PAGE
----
December 4, 2016

Listeria Study Prompts Kroger To Stop Selling Unrefrigerated Caramel Apples

The Kroger Co. announced yesterday that its family of grocery stores will no longer sell unrefrigerated caramel apples that have been pierced with dipping sticks because of a new study that found they support the growth of Listeria. The study, conducted by the Food Research Institute at the University of Wisconsin Madison, was prompted by the  2014 Listeria outbreak, which sickened 35 people, killing seven of them.

“After reviewing the study, we have decided to voluntarily withdraw unrefrigerated caramel apples from our stores,” said Dr. Payton Pruett, Kroger’s vice president of food safety. “While we believe the potential health risk is minimal, we are acting out of an abundance of caution on behalf of our customers.”

Kroger operates 2,623 supermarkets in 34 states and the District of Columbia under two dozen local banner names including Kroger, City Market, Dillons, Food 4 Less, Fred Meyer, Fry’s, Harris Teeter, Jay C, King Soopers, QFC, Ralphs and Smith’s.  The company also operates 781 convenience stores and 37 food processing plants. Caramel apples have been removed from all locations and discarded.

Pruett said the company is open to carrying caramel apples again in the future and will work with suppliers to reduce the risk of bacterial growth. But for now, caramel apple lovers will have to find other options.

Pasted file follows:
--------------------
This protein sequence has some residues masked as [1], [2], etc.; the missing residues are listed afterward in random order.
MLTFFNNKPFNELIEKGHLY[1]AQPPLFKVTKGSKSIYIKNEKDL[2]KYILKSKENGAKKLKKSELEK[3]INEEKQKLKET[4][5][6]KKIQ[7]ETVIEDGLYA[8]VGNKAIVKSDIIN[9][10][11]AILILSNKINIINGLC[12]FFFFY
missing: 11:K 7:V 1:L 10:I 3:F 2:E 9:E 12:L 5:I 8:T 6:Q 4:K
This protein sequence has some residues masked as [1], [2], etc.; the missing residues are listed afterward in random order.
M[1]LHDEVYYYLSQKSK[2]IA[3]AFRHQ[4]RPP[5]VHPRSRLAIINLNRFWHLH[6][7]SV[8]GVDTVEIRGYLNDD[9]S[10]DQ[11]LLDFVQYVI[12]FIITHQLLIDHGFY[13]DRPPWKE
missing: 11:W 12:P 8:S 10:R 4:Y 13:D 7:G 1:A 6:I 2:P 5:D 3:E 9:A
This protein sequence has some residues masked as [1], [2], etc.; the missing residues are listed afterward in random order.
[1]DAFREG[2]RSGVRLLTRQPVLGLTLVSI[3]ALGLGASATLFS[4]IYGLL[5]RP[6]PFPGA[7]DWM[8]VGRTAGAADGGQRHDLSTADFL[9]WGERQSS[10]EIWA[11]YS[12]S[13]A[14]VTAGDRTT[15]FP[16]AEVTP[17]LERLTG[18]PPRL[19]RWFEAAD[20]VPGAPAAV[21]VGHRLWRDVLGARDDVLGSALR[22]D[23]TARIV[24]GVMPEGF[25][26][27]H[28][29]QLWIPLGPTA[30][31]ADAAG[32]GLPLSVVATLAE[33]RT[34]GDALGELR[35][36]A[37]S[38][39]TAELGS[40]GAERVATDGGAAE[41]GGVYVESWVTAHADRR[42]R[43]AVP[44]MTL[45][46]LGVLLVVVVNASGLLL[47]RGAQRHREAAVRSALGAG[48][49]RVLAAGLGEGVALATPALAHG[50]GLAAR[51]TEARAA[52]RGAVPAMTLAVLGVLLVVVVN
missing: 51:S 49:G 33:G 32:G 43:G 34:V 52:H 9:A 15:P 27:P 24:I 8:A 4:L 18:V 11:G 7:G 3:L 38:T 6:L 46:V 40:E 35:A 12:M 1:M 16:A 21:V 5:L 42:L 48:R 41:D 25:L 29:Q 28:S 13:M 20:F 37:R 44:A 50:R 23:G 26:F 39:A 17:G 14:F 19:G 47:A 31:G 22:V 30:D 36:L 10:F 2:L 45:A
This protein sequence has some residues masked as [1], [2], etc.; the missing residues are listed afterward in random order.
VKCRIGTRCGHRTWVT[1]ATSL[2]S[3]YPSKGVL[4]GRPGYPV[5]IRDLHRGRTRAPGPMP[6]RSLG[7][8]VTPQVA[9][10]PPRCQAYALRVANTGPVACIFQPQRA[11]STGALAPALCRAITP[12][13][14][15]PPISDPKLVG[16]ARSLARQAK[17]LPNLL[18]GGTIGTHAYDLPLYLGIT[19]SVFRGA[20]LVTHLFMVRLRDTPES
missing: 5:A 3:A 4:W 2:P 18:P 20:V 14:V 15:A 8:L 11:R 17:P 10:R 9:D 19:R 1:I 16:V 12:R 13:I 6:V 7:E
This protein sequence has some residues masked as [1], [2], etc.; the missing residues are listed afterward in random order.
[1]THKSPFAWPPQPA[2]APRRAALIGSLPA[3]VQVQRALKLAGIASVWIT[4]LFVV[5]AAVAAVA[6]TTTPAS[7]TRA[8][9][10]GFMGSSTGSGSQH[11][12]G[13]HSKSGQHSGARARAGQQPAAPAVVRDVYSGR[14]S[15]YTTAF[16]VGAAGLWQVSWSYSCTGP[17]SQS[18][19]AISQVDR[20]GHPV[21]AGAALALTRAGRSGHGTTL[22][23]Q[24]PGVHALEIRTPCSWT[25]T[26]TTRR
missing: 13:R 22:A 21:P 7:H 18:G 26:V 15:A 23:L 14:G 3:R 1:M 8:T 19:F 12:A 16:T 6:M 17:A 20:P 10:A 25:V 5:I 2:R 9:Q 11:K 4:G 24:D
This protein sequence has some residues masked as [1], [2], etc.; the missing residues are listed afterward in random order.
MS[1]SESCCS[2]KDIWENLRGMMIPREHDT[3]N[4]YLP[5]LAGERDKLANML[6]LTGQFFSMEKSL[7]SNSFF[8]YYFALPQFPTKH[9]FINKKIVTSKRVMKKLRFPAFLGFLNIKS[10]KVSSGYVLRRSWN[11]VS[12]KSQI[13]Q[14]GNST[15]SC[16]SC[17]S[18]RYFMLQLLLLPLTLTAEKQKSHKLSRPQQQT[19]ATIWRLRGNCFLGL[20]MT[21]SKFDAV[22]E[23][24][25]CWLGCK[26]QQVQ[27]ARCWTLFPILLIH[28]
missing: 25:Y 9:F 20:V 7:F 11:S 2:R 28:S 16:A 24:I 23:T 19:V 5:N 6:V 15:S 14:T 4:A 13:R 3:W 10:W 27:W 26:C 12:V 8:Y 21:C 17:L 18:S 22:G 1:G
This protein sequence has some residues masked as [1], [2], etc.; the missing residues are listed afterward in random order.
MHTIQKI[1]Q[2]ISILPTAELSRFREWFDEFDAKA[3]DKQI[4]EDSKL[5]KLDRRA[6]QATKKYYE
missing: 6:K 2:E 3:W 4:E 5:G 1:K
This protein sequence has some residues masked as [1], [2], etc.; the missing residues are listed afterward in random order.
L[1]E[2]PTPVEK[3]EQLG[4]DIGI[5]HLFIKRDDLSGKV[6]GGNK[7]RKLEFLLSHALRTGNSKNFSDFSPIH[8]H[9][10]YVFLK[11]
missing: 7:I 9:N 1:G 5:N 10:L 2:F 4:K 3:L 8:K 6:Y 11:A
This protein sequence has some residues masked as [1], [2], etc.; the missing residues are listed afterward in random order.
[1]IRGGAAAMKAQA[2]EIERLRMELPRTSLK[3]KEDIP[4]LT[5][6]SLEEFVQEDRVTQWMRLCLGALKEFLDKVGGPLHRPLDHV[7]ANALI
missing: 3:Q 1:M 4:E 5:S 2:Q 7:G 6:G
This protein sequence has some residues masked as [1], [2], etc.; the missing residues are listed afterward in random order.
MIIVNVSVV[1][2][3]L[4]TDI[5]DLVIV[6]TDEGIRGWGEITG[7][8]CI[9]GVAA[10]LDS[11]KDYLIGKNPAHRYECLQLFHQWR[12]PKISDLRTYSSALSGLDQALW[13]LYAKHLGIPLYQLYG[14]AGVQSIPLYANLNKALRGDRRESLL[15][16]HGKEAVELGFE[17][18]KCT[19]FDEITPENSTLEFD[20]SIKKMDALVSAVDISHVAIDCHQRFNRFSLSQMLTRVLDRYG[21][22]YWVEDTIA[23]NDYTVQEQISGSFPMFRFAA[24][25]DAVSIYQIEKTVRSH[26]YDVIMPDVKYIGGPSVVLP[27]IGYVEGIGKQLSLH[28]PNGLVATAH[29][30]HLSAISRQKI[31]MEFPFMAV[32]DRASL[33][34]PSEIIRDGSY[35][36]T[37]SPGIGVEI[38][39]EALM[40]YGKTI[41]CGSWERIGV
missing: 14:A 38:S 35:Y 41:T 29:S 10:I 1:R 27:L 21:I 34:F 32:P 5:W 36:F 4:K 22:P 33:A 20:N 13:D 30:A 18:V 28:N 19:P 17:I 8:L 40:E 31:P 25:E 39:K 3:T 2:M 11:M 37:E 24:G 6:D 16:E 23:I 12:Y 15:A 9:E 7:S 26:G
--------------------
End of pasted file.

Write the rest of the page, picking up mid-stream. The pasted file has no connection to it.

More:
The 2014 outbreak was the first time caramel apples had been associated with Listeria. That outbreak was linked to apples produced by Bidart Brothers which issued a recall for Gala and Granny Smith apples.

Various companies added caramel to the apples. They were sold under sold under the Kroger and Happy Apples brand names at Walmart, Sam’s Club, Kroger, Safeway, United Supermarkets, Amigos, Albertsons Market, Market Street and United Express stores.

They were also sold under the Merb’s Candies brand in the St. Louis area and under the Karm’l Dapple brand name at grocery, discount, and club stores in Arizona, California, Nevada, Texas, and Utah.

In New Mexico, they were sold at Smith’s Food and Drug, And in Minnesota, North Dakota, Iowa, Wisconsin, and Michigan, the caramel apples that were potentially contaminated with Listeria but not recalled were sold under the brands: Aamodt’s, Abdallah, Angeli Foods, Candy Jar, Carnival, Celebration, Circle K, Finnottes, Grandma Bev’s, Jerry’s Foods, Karamel King, Kowalski’s Markets, Kitchen Cravings, Lunds & Byerly’s, Supermom’s, and Wescott.

listeria-caramel-appleThirty five illnesses from 12 states were reported. Case patients, who ranged in age from newborn to 92 with a median age of 62, reported onset of illness from October 17, 2014, to January 6, 2015.

All but three of those sickened reported eating commercially prepared, pre-packaged caramel apples before they became ill. The 12 states that reported cases were: Arizona, California, Colorado, Minnesota, Missouri, New Mexico, North Carolina, Nevada, Texas, Utah, Washington, and Wisconsin.

Listeria infections cause symptoms including fever, muscle aches, headache, diarrhea or other gastrointestinal symptoms. Among pregnant women, Listeria infections can trigger miscarriages, stillbirths, premature delivery and Listeria meningitis in newborns.

Eleven of the cases in the 2014 outbreak were associated with pregnancy including three premature births and one fetal loss.  Three pediatric cases of Listeria meningitis were also reported. A lawsuit was filed on behalf of a woman and her newborn baby who was born with a Listeria infection.

 

 

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